2. Conveyors - Can this be implemented as a function? (see note 1)
  3. Queues - As above
  4. Exogenous variables - Can we use literal arrays here, making it a special case if item 1?
  5. Modules - Can you define what you mean by a module? (see note 2)
Note 1: A possible function representation of conveyors can be the following:
  • Syntax:
    • delay material(input:number, length:duration, leak:urate=0, initial:number=input) : number
    Inputs:
    • input - Quantity to be delayed.
      length - Duration of the delay.
      leak - Leakage rate, i.e., %/month. Default value is 0.
      initial - Initial input flow used to initialise internal stocks. Default value is input.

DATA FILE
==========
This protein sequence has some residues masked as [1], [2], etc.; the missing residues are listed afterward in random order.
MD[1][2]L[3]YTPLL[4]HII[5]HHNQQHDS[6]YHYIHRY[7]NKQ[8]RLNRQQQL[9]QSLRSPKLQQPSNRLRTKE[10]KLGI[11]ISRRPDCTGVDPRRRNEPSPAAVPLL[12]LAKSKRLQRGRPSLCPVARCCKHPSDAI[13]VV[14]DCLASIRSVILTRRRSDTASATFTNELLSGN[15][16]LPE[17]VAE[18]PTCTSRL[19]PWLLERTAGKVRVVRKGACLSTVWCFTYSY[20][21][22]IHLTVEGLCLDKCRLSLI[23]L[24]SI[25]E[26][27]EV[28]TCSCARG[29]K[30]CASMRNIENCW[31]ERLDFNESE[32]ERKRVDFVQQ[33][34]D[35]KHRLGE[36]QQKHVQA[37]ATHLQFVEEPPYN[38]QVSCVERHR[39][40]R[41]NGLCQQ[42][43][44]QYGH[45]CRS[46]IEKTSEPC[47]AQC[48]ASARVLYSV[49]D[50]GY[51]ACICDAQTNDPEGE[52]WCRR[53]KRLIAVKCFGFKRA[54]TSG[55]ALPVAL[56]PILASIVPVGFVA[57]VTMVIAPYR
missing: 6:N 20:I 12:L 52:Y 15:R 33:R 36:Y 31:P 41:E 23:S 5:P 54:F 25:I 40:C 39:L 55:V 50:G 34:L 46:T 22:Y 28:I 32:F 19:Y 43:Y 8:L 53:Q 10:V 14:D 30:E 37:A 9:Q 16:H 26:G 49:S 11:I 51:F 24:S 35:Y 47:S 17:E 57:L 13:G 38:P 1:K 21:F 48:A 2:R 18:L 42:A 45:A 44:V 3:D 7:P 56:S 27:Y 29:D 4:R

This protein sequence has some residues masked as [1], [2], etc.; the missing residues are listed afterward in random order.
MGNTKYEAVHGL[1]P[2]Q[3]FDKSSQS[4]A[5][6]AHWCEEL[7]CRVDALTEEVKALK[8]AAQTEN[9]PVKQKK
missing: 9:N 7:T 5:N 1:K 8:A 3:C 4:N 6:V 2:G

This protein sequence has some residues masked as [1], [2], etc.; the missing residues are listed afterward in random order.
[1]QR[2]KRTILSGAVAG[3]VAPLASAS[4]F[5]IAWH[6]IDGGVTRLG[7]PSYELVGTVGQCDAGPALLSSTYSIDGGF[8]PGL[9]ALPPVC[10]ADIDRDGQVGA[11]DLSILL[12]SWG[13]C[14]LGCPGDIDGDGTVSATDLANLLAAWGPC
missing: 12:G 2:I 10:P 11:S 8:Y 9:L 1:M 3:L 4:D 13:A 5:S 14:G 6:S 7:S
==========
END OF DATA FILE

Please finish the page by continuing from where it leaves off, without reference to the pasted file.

Return:
    • Infinite order material delay of input.
Note 2: Modules and other structural aggregation mechanisms
Vendors have introduced may partly overlapping concepts: groups, modules, macros, script functions, components, sectors, hierarchy, submodels, co-models, etc. We need to define what we mean by each of the terms, as they are used differently by different systems. Here are some criteria for categorisation:
  1. Hierarchy - Are objects placed inside objects by the feature?
  2. Namespace - Does the feature create a local namespace for objects?
  3. Equation/value - Does the feature calculate/return a value, or is it just a container for variables and other objects? (I.e., can the feature be used on the right-hand side of an equation?)
  4. Execution - Is the feature evaluated by a separate integration process?